Shannon Salter: We have jurisdiction over condominium disputes of any amount, so it can be hundreds of thousands of dollars. And these are ordinary neighbor disputes. A big chunk of our population in British Columbia either owns a condo or rents a condo. And until we opened our doors, people had to go to the BC Supreme Court, which was very expensive and time consuming and complicated. And as a result, they just didn't. And so they tended to just have these festering disputes that would chip away at these communities. So we started resolving those disputes in 2016, and then a year later we were given jurisdiction over small claims disputes $5000 and under. And then just a couple of months ago, the government passed legislation to give us jurisdiction next year over most minor motor vehicle accident disputes as well, which is going to be a massive step forward.
So anybody who has those kinds of claims can go to our website at civilresolutionbc.ca, and the first step is to get more information about their issue. And this is really to help them resolve their dispute without even having to file a claim with our tribunal. They go through something called the solution explorer, which is free and anonymous. And it gives people pretty bite sized bits of plain language legal information, as well as tools like template letters that they can use to resolve the dispute themselves. And it comes from basically asking people questions about their dispute and then giving them answers based on those questions. So it's called an expert system. It's a very basic form of artificial intelligence. But we want people to have some good information when they come into the process to even the playing field between more sophisticated and less sophisticated parties, but also ideally helping them resolve their dispute so that they don't even need to come to us.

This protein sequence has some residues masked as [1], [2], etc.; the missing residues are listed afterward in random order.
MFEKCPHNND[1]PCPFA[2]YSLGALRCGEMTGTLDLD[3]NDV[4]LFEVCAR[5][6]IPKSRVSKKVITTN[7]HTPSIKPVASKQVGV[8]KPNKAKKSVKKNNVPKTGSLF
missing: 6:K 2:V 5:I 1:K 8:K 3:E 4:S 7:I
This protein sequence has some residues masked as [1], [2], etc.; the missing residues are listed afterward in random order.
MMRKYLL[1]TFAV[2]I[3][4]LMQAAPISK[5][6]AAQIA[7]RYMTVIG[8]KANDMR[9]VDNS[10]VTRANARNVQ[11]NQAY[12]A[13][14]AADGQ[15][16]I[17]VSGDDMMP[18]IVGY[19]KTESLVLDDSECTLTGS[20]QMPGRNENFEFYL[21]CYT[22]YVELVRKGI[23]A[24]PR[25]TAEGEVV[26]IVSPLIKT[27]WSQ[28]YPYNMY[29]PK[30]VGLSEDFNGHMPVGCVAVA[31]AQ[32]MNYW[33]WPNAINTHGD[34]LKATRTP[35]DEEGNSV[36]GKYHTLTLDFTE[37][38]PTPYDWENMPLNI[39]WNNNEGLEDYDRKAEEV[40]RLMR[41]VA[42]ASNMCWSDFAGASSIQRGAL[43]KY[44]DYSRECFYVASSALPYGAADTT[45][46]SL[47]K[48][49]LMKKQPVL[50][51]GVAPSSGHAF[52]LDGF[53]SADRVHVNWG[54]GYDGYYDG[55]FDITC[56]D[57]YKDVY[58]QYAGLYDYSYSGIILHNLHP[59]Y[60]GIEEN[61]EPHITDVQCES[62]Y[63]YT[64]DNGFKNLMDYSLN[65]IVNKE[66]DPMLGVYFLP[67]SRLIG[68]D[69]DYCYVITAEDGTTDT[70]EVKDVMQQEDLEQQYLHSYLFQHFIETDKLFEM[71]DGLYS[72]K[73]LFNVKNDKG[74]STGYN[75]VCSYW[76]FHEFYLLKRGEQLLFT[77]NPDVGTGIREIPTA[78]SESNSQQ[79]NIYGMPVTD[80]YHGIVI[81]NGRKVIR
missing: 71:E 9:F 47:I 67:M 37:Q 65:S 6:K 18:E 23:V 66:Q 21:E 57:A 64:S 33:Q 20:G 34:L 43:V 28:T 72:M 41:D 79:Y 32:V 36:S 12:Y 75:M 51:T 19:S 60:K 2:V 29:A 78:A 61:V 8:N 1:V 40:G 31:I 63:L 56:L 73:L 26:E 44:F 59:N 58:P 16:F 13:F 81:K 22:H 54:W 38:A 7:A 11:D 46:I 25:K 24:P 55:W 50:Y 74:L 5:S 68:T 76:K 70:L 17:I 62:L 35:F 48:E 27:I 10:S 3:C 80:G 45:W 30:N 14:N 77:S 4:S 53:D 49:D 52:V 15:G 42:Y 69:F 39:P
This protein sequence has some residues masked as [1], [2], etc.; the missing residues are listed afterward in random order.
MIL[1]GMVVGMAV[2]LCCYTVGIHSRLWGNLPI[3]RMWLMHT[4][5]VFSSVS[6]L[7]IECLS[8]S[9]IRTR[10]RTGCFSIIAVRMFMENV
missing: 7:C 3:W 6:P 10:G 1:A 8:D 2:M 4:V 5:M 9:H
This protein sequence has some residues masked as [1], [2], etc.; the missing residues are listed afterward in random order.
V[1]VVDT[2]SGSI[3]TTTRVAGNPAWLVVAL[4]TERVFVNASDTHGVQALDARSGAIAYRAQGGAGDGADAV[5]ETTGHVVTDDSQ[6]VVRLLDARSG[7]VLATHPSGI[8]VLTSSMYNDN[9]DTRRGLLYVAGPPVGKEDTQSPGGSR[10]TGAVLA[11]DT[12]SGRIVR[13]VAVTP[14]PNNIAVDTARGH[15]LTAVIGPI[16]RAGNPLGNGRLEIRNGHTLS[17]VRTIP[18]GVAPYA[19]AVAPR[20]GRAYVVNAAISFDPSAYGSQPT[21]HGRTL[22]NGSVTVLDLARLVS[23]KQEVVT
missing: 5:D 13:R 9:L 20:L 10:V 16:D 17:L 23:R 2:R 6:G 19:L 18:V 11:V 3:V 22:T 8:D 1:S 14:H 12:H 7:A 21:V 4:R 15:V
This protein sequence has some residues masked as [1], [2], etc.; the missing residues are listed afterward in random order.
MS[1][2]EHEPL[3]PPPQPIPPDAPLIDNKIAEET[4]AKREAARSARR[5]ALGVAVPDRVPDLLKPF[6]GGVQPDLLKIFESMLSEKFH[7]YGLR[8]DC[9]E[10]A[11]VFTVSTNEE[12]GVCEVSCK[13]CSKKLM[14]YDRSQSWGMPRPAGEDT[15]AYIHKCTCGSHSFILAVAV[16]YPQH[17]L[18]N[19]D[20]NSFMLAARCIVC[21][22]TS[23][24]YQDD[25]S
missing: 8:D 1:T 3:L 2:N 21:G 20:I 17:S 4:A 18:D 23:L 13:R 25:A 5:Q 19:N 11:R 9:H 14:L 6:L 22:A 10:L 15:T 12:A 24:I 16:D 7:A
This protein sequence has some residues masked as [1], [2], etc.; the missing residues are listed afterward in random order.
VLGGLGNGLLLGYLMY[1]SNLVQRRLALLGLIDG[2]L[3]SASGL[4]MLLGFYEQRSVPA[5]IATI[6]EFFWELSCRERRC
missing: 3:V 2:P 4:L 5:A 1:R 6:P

Jon: I love the fact that you can avoid filing a claim just by working through what it is. What is it you want to do?
Shannon Salter: Exactly.
Jon: Can you solve this yourself? Here are some tools to try and do it yourself as opposed to feeling the need to actually file something.
Shannon Salter: That's right. And it's really a preventative step. We know it's best for people in terms of their financial, physical, and mental health not to have a lingering claim in the justice system. But as a society, we're not really taught how to resolve disputes very well. We have a hard time having difficult conversations with neighbors. We don't know how to write letters that sound formal or may have some legal language, so we're really trying to give people those tools. And we think that, even without the tribunal, would help strengthen civil society.
Jon: What kind of things on the condo side are people filing? Is it tenant or owner to owner? Or is it your stereo's too loud, or your dog is barking?
Shannon Salter: It's really all of the above. Most disputes are between condominium boards and owners. But it can also be disputes between owners over noise, or pets, or other things like that. It's complicated because these are really little neighborhoods where people have to share resources, agree on priorities like a budget, paint color for the hallway. How loud is too loud? And so these disputes are really varied, but they tend to be the kind of irritations that people have when they live together in close quarters.
Jon: Unbelievable. I love the fact that you talk about some artificial intelligence. Where did that come from? Tell us more about that because that's ... I mean, having an online tool where people can go and get binding decisions, amazing. And then you're layering on some really advanced tech on top of that.
Shannon Salter: Yeah. The idea of an expert system has been around for quite a long time, and we were really lucky to have Darren Thompson with the Ministry of Justice working on this. And he did a master's in dispute resolution on expert systems, and is probably one of the leading ODR experts in Canada. So we had a lot of expertise to draw on. But the idea is that most people don't want to read 20 pages on condo law. They want a very specific answer to their very specific problem, which you can give them if you ask some questions first, and then give them plain language tools. So everything that we write for the tribunal, whether it's a decision at the end, or the solution explorer content at the front end, is meant to be written at about a grade six reading level so that it's really simple and easy to use for people.